As far as we know, the PS5 Digital Edition can play every single PS5 game; the Xbox Series S can play every single Xbox Series X game. This should be the case for the foreseeable future. As such, the game selection argument is the same here as for PS5 vs. Xbox Series X: Do you want to play Spider-Man, Ratchet & Clank and Final Fantasy, or do you want to play Halo, Hellblade and Forza? There’s no correct answer there, so prospective buyers will have to decide for themselves.
What’s a little more interesting, however, is the issue of backwards compatibility. Both the PS5 Digital Edition and Xbox Series S will be backwards compatible with many previous-gen titles; the only question is how far back that compatibility goes.
The PS5 Digital Edition will be compatible with a lot of PS4 games, with but a handful not working on the console. The Xbox Series S, on the other hand, will be backwards compatible with every single Xbox One game, plus a variety of Xbox 360 and original Xbox games.
There is one big catch either way, though: To play backwards compatible games, you’ll need to own digital copies. Since neither the PS5 Digital Edition nor the Xbox Series S has a disc drive, you won’t be able to play games you own physically, unless you buy them again as digital versions. Both the regular PS5 and the Xbox Series X do have disc drives, so if you have a big physical collection, it may be worth the premium just to keep access to your old games.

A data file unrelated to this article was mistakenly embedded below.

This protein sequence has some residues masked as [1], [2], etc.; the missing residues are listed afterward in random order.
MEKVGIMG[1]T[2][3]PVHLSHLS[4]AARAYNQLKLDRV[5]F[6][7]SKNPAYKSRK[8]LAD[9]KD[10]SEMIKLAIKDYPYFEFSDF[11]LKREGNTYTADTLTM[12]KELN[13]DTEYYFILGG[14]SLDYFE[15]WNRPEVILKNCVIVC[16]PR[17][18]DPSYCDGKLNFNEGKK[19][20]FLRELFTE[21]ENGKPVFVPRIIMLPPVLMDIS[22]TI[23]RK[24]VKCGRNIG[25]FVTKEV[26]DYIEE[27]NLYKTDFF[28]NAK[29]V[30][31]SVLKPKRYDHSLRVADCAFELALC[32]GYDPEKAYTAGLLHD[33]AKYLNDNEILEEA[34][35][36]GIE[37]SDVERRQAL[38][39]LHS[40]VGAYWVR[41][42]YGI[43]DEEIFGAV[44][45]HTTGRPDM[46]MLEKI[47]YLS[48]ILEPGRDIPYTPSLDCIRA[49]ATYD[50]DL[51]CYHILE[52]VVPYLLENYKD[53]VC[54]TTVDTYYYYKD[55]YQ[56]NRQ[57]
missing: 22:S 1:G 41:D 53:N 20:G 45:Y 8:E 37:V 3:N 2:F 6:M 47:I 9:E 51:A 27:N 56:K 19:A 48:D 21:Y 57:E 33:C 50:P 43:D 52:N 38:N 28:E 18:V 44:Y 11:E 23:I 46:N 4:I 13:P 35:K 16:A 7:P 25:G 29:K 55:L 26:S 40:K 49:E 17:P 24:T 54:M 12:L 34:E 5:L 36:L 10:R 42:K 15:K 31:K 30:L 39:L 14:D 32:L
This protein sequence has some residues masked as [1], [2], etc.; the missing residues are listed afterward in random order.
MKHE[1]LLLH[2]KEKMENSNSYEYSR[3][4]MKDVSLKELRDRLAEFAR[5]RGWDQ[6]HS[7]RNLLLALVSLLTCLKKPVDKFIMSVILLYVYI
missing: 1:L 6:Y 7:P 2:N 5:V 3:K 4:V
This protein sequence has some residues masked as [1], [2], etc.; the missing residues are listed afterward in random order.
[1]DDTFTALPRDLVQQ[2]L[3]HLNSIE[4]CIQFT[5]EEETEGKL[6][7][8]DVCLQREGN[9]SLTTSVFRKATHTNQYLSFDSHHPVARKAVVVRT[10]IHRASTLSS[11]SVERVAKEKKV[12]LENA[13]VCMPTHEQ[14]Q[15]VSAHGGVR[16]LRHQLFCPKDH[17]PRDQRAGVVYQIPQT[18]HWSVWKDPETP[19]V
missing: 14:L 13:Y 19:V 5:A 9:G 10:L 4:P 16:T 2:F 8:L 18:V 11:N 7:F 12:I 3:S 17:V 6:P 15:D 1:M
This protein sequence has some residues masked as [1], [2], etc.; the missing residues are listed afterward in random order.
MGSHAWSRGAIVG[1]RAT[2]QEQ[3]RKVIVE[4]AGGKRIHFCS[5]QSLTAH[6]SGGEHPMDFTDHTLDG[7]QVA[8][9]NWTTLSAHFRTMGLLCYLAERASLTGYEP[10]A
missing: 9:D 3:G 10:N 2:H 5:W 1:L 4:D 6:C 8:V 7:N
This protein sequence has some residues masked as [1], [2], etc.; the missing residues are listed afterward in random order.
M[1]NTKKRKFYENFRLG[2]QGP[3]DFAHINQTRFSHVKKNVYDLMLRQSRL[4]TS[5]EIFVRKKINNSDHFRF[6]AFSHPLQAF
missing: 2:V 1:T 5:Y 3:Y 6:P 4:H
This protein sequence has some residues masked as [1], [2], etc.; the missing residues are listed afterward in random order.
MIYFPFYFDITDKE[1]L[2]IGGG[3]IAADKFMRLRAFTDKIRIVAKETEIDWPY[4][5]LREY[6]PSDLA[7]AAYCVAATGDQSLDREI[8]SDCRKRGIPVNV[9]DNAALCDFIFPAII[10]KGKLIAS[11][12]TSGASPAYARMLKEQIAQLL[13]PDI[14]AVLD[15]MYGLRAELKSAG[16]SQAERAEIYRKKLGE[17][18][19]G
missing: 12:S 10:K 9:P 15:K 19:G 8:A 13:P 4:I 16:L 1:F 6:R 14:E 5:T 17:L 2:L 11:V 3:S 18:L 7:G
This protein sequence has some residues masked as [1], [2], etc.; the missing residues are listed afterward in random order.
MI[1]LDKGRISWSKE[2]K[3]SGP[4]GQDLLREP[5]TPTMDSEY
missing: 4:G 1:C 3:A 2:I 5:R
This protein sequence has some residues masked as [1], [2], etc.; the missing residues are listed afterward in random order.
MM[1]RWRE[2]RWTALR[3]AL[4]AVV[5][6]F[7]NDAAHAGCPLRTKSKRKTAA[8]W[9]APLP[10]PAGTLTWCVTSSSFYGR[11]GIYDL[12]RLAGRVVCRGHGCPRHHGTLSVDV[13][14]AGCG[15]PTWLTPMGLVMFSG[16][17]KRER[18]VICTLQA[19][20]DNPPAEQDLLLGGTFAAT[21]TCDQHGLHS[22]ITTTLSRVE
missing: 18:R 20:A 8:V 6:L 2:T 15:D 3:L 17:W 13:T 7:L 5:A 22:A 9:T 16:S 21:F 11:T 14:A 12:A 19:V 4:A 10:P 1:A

The Xbox Series S also has one additional wrinkle, and it’s a complicated one, so bear with us. In some ways, the Xbox Series S is less powerful than the current-gen Xbox One X. As such, the Xbox Series S will not be able to play Xbox Series X-optimized games with full 4K resolution, high frame rates, enhanced texture quality and so forth. This may not be a big issue, as the Xbox Series S isn’t really an ideal accessory for 4K TVs anyway, but it’s worth pointing out. The PS5 Digital Edition has no such restrictions.
PS5 Digital Edition vs. Xbox Series S: Who are they for?
I don’t think that the PS5 Digital Edition and the Xbox Series S are angling for exactly the same buyers.
The price difference is telling, as is the variance in hardware. At the risk of fortune-telling, it seems as though the PS5 Digital Edition is for more dedicated gamers who are simply ready to give up physical media, whereas the Xbox Series S is for more casual fans who simply don’t need the power — or expense — of a full-featured Xbox Series X.